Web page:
Tonight, I decided to extend myself a bit, and try a baked feta and pesto stuffed chicken breast with lemon pepper. I was pretty happy with how it turned out.

(image removed)

(It's my iPhone's camera with no flash, so... oh, and please excuse our plates - we're not buying anything new until after we move to New York next year.)

It wasn't perfect - I over stuffed it a bit and it wasn't even, so there were portions that didn't have any of the stuffing, but other than that this was DELICIOUS. And the kicker is that this wasn't terribly difficult, and it wasn't from a recipe - I just kind made it up from some ideas I found online.

I could easily make a dish like this almost every evening without much hassle. I can see myself getting pretty into cooking once the book arrives.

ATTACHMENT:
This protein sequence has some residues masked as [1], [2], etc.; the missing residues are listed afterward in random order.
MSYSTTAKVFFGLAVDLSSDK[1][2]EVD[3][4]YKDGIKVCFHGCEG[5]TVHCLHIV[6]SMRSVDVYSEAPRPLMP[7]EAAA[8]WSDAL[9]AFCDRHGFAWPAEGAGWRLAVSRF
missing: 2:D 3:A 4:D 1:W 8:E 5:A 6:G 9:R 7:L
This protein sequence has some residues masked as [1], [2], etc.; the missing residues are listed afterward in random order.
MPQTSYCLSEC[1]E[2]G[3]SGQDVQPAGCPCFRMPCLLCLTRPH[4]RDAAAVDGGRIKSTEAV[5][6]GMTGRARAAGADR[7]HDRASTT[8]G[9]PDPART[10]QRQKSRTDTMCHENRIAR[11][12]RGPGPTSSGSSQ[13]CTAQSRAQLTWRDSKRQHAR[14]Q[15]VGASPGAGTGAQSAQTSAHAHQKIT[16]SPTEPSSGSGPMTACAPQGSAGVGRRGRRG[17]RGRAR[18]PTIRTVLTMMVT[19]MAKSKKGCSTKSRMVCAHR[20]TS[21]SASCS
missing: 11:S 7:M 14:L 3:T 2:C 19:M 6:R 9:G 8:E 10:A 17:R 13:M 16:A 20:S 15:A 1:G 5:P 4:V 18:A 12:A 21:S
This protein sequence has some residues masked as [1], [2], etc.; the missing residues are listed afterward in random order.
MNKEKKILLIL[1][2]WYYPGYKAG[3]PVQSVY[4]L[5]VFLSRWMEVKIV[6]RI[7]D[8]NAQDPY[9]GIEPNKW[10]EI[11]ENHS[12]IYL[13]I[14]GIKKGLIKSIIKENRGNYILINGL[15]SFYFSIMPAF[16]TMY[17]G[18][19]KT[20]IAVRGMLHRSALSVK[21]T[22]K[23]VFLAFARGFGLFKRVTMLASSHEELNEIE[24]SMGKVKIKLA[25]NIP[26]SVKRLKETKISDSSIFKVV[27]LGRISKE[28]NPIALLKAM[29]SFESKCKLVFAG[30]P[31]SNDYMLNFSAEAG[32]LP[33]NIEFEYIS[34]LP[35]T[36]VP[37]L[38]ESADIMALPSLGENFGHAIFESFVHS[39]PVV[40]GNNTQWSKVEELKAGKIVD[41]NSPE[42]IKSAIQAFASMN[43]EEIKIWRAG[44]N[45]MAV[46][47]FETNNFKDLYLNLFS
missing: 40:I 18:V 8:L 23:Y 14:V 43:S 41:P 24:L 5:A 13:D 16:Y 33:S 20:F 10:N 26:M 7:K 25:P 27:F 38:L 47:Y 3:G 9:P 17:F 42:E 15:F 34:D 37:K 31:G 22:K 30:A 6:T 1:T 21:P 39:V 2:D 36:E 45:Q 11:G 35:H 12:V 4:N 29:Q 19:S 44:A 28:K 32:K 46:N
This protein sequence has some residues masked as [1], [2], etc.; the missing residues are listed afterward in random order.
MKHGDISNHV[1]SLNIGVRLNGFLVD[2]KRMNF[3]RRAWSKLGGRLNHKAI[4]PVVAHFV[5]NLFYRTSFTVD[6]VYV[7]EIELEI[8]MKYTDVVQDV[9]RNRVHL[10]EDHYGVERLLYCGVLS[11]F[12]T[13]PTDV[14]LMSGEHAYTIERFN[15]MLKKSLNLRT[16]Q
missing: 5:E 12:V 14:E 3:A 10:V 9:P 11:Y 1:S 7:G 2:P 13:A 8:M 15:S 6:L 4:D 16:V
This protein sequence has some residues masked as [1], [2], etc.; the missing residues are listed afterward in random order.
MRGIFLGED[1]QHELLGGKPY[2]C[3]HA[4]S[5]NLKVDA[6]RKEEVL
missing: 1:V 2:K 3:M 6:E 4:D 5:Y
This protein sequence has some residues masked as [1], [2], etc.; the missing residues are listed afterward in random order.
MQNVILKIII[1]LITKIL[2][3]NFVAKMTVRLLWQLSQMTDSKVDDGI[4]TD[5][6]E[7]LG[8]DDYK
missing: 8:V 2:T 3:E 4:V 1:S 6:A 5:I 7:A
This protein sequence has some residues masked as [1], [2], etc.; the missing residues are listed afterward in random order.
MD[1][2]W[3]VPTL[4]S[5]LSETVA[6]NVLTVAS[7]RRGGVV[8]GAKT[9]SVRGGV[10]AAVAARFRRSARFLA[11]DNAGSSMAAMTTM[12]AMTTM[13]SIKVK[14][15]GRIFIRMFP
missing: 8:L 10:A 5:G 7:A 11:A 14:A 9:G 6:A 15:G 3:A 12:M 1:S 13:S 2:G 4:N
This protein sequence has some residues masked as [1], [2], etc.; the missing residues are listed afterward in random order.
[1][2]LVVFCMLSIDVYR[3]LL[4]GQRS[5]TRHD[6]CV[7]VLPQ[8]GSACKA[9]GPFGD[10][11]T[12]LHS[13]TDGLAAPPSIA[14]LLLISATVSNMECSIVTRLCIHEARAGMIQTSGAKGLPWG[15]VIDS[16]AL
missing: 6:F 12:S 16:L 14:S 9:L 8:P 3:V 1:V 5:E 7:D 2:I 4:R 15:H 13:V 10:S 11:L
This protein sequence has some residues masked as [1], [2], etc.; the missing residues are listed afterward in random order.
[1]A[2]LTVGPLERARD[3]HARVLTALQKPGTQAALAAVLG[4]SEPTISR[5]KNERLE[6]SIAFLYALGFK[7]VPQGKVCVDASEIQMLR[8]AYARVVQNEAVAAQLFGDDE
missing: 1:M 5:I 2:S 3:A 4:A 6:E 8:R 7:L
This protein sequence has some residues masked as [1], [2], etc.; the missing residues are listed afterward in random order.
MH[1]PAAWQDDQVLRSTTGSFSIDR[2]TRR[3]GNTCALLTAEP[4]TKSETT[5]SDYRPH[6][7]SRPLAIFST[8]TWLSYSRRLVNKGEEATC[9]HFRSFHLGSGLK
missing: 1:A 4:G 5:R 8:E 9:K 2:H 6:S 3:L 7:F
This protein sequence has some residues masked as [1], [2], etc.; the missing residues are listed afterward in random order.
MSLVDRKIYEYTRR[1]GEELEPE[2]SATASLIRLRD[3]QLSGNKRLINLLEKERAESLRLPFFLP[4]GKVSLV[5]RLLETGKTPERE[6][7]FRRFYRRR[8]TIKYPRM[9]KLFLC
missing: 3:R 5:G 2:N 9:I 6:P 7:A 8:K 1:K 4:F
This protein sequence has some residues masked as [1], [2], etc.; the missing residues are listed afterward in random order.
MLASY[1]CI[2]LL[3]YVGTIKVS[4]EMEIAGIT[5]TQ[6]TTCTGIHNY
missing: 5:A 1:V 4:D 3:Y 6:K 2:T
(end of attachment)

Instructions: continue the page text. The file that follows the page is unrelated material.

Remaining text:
Anyway, the advice here was great, so thanks everyone.

(edited by Leroy on 13.9.10 2246)
PaulKTF
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#15 Posted on 18.9.10 0428.17
Reposted on: 18.9.17 0429.01
101 Things to Do with Mac & Cheese. It takes Kraft Macaroni And Cheese (which is already awesome) to a whole new level.
Oliver
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#16 Posted on 19.9.10 2120.29
Reposted on: 19.9.17 2121.10
    Originally posted by PaulKTF
    101 Things to Do with Mac & Cheese. It takes Kraft Macaroni And Cheese (which is already awesome) to a whole new level.
Great....now you've got me craving it. I gotta get my hands on that cookbook.

Believe it or not, the WWE cookbook...Can You Take The Heat. It's been beat up and abused, the cover has been torn off and it's covered in a LOT of sauce and whatever stains...but it's very, very good. There are some great things in it. Outside of the "Pepper" recipe, but lets not get into that.

(edited by Oliver on 19.9.10 2022)
spf
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#17 Posted on 21.9.10 1544.52
Reposted on: 21.9.17 1545.00
The thing I take from this thread is that it is good to be on emma's dinner party invite list.